Hi Blog. Today’s entry is part of an occasional series called “Fun Facts”, where I come across a statistic so unzipping of reality that it bears memorizing. True “Fun Facts” are fun both in their predictive power and in describing how things got to where they are today. See what I mean by looking at previous Fun Facts on this blog.
The facts I will talk about today are about the future. While researching stuff on Debito.org, I realized that one source I quote often in my powerpoint presentations has never been blogged: An Ekonomisuto Japan article, dated January 15, 2008, with an amazing estimate.
UPDATE: Some corrections made, courtesy James Annan. Incorrect text crossed out.
The yellow bar (left-hand scale) indicates the population of people aged 65-74 in given years. The orange bar (same scale) indicates population of people aged 75 and up. The dotted line (right-hand scale) indicates percentage of population those people aged 65-74 would take up in those given years. The red line same for people aged 75 and up ([including the 65-74 age bracket]).
[Thus] The Ministry of Health, Labor and Welfare estimates that well more than half of the J population (57.2%, as in 21.5% +35.7%) well over a third of the Japanese population (35.7%) will be over 65 years of age by 2050, and the majority of those oldies will be well beyond a working age. Can you imagine over a third of a population above 75 65 years of age? Who works and who pays taxes, when most this many people are retired on pensions or should be? That’s if trends stay as they are, mind. That’s why the GOJ has changed its tune to increasing the NJ population. We’re talking a demographic juggernaut that may ultimately wipe out this country’s productivity and accumulated wealth.
Although this is more estimate than “fun fact”, it is still the MHLW’s estimate, and as such worthy of consideration. But if you want more fun, consider these numbers about NJ working visas from the same Ekonomisuto article of last January. Their source: MOJ Immigration Bureau, as of the end of 2006.
Topping the list of people who can work in the top left-hand column are the “Specialist in Humanities/International Services” (i.e. language teachers). Then we have “Engineers” (as in System Engineers) , “Entertainers” (as in, in many cases, human trafficking), “Skilled Laborers” (contract workers in factories, but not Trainees), and on down. The numbers are for numbers of individuals.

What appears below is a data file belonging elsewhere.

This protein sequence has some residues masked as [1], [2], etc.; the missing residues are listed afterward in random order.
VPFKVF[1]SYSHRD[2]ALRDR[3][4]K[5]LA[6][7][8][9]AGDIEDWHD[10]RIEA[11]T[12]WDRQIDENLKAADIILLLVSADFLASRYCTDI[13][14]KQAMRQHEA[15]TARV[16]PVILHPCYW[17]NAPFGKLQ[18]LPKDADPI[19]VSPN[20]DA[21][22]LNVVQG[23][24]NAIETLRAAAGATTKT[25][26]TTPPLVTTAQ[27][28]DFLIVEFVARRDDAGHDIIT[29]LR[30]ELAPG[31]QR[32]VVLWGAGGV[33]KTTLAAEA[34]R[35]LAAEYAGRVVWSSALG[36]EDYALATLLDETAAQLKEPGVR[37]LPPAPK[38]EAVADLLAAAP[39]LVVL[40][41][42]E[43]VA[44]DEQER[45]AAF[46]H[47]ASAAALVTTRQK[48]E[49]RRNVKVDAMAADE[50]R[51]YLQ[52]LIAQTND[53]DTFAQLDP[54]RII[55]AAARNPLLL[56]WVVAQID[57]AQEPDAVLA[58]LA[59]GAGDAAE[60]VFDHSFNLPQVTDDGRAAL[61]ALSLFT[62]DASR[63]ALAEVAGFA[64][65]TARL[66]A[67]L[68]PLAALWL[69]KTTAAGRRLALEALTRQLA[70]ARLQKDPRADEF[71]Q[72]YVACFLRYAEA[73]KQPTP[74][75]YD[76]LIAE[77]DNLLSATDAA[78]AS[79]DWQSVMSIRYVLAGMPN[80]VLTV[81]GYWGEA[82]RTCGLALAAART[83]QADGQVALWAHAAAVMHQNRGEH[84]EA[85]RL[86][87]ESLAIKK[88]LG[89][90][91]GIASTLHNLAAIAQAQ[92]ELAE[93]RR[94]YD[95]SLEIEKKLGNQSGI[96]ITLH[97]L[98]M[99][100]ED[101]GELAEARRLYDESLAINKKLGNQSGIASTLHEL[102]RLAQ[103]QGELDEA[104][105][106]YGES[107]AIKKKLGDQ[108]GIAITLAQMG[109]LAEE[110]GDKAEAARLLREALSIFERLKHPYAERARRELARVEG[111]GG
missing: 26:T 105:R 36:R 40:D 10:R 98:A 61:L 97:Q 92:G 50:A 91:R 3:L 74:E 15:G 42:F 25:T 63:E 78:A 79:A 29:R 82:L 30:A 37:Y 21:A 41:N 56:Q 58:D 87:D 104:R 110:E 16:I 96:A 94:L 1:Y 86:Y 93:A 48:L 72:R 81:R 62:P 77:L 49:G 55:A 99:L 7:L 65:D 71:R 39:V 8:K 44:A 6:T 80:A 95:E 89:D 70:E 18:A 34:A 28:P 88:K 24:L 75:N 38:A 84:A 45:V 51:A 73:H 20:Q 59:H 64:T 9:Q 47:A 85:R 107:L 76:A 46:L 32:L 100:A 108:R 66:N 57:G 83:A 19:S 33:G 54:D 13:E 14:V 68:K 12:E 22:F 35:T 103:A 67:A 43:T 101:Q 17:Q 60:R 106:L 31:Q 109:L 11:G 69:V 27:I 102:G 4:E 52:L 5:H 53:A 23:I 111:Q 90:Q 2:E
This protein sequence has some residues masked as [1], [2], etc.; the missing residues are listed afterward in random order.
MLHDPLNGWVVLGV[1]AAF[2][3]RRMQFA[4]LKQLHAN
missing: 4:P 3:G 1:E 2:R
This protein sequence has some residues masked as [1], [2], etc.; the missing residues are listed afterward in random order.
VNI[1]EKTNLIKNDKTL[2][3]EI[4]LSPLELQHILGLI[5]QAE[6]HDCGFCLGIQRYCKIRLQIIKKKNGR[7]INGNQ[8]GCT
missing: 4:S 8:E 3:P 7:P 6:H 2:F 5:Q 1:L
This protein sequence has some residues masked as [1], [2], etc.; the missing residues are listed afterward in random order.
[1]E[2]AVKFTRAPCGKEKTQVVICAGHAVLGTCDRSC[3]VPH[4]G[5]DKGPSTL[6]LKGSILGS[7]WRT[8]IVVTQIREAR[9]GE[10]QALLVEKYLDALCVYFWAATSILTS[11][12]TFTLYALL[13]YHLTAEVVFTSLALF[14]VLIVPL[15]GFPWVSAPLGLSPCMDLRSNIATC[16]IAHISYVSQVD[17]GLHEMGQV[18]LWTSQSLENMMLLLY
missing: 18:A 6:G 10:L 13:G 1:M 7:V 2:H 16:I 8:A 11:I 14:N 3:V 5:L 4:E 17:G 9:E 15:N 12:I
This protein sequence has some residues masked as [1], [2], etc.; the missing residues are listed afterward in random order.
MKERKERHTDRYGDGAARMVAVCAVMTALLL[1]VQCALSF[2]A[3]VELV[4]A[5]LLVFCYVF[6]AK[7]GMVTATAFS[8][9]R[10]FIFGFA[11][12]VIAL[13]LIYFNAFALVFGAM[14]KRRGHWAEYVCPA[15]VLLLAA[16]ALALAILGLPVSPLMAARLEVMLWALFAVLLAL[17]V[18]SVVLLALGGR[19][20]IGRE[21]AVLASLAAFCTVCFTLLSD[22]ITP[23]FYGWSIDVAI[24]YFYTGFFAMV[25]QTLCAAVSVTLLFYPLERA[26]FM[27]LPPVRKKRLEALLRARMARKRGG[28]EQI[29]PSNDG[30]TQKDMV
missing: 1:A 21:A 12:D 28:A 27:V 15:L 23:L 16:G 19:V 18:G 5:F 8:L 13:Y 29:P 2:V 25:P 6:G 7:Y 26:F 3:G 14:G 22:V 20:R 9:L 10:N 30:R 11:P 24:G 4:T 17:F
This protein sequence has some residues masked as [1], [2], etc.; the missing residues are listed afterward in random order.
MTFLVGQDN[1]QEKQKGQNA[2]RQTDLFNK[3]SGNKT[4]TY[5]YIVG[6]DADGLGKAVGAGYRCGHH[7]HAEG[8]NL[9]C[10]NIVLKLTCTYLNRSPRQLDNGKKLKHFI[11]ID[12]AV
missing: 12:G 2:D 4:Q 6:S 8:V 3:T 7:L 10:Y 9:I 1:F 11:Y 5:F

The right-hand column is for people who cannot work, topped by “Exchange Students”, “Dependents”, “Trainees” (who do work but aren’t counted as “laborers”, as they are not covered by labor laws) on down. Below that are the six-digit numbers for people who can work without restrictions: The Zainichis (Special Permanent Residents), the Regular Permanent Residents (immigrants, fast gaining), the Long-Term Residents (as in the Nikkei Brazilians etc.), Spouses of Japanese Nationals etc.
What I don’t get is that the media reports that “The number of people entering Japan to become trainees had been increasing since the foreign trainee system started in 1993, topping 100,000 in 2007.” So, well, where are they in the numbers above? I only see 70,519. Anyway, companies are slashing their Researcher and Trainee numbers, so I think we might even see a fall in the number of NJ residents in Japan for the first time in four decades
Illegal overstayers are estimated at 170,839, but their numbers keep dropping.
Who’s here from what country is in the pie chart, sourced from Immigration. The numbers (2006) are indeed now historical, as the Chinese surpassed the Koreans to become the number one ethnic minority in Japan for the first time in 2007. Third are Brazilians, then The Philippines, Peru, the US, and then a whopping number of “others”.
NOTE: the top numbers (visas) and the bottom numbers (pie chart) don’t add up to each other (they’re not counting some of the more obscure visa statuses, like Diplomat). I’m not sure what the American military on their bases in Japan are counted as.
There are some estimates and Fun Facts. A bit historical, but they give some idea of scale. Have fun. Arudou Debito in Sapporo.